Earlier this year, our colleague Doreen So, blogged in two parts (here and here) on the matter of PGT v Cherneyko. It is a blog that discusses a litany of failures by an attorney for property. While Doreen covered the facts in full, they are worth repeating here in part:

“Jean Cherneyko is a 90-year-old woman.  Jean did not have any children of her own.  Her closest known relative was a niece in the US.  By the time of the PGT application, Jean was in a long-term care home.  Prior to that, Jean lived alone in the same home that she had lived in since 1969.  Jean had a friend named Tina who she had known for about five years.  On August 15, 2019, Jean and Tina went to a lawyer’s office.  Jean named Tina as her attorney for property and personal care.  Jean also made a new Will which named Tina as the estate trustee and sole beneficiary of her estate.  A week or so later on August 27th, Jean and Tina went to Jean’s bank where $250,000.00 was transferred to Tina […]”

The PGT applied to take over as guardian for property and, among other things, to set aside the gift to Tina. The court agreed and ordered the $250,000 returned to Jean on the basis of resulting trust.

In a novel approach to the law of gifts, the court in Cherneyko relied on Pecore to establish that the gift ought to be returned, saying: “The leading Canadian case on the law of gifts, the Supreme Court of Canada in Pecore v Pecore, 2007 SCC 17 (CanLII) at paras. 24-26 established that where a gratuitous transfer of property is found, there is a presumption of a resulting trust. The onus falls to the recipient to rebut the presumption.” In the court’s view, Tina failed to rebut the presumption.

But this represents a new application of the Supreme Court’s analysis and it’s worth revisiting Pecore.

In 2007, Justice Rothstein, writing for a unanimous court (Justice Abella concurring) looked closely at gratuitous gifts of joint bank accounts, between parents and children, and whether the presumption of resulting trust and advancement applied in modern times:

“The presumption of resulting trust is a rebuttable presumption of law and general rule that applies to gratuitous transfers.  When a transfer is challenged, the presumption allocates the legal burden of proof.  Thus, where a transfer is made for no consideration, the onus is placed on the transferee to demonstrate that a gift was intended: see Waters’ Law of Trusts, at p. 375, and E. E. Gillese and M. Milczynski, The Law of Trusts (2nd ed. 2005), at p. 110.  This is so because equity presumes bargains, not gifts.”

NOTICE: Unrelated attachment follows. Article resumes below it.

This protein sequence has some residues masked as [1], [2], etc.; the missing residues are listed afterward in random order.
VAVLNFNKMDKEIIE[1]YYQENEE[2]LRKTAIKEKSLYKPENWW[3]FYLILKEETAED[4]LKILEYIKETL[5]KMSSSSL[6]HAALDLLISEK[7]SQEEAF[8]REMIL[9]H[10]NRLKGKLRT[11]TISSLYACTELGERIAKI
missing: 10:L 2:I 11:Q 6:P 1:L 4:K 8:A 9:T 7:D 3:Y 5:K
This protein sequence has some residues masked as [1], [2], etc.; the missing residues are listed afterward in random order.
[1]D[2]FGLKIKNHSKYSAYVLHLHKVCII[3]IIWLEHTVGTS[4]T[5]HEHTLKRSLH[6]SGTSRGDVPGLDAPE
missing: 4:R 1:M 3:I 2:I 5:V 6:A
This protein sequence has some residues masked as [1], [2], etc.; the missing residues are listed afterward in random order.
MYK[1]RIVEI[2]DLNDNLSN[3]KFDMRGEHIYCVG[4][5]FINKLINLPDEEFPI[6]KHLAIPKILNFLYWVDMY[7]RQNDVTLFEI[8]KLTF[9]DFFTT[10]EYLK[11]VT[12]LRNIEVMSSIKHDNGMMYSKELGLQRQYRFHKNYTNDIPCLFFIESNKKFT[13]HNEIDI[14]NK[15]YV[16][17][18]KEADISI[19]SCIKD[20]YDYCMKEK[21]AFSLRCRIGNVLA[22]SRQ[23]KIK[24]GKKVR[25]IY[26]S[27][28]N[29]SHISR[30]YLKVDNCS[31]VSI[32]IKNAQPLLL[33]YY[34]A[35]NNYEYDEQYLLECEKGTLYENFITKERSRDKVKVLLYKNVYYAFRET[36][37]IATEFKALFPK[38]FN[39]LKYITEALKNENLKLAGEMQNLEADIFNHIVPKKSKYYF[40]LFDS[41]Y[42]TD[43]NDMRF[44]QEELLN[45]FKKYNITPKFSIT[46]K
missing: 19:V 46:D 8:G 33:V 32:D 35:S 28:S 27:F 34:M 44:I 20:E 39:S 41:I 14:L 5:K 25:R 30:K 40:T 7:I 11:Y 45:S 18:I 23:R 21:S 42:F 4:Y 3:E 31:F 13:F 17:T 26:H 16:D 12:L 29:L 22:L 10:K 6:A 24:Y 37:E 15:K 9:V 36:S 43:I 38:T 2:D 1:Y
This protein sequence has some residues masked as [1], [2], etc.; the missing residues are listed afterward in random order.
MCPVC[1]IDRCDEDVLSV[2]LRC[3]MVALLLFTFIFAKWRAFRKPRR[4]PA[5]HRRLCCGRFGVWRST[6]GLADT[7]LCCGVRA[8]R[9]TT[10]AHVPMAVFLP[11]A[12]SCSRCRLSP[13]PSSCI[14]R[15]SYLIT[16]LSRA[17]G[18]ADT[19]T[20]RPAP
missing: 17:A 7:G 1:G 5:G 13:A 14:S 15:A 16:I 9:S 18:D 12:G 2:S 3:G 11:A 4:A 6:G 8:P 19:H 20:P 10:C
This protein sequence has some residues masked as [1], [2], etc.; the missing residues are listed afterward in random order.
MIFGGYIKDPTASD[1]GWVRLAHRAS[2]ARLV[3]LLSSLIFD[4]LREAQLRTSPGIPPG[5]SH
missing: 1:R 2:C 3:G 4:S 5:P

The decision in Cherneyko represents a significant expansion of the principles of Pecore by applying them to inter vivos gifts between unrelated adults. Traditionally, if the courts determine that a transferor lacked the requisite capacity, the gift is void as the transferor lacked the capacity to form the proper intention to gift. Ball v. Mannin, an almost 200-year-old UK case established the original test for granting a gift and held that a person had capacity if the person was “capable of understanding what he did by executing the deed in question, when its general purport was fully explained to him.” The Supreme Court has previously outlined a separate test in Geffen v Goodman Estate in 1991, examining the nature of the relationship itself, and applying a presumption of undue influence where there is the presence of a dominant relationship. While the failed gift in Cherneyko was ultimately returned under a resulting trust, it will be fascinating to see if other courts also continue this expansion of Pecore.  We’ll keep you posted.

Thanks for reading!

Ian Hull and Daniel Enright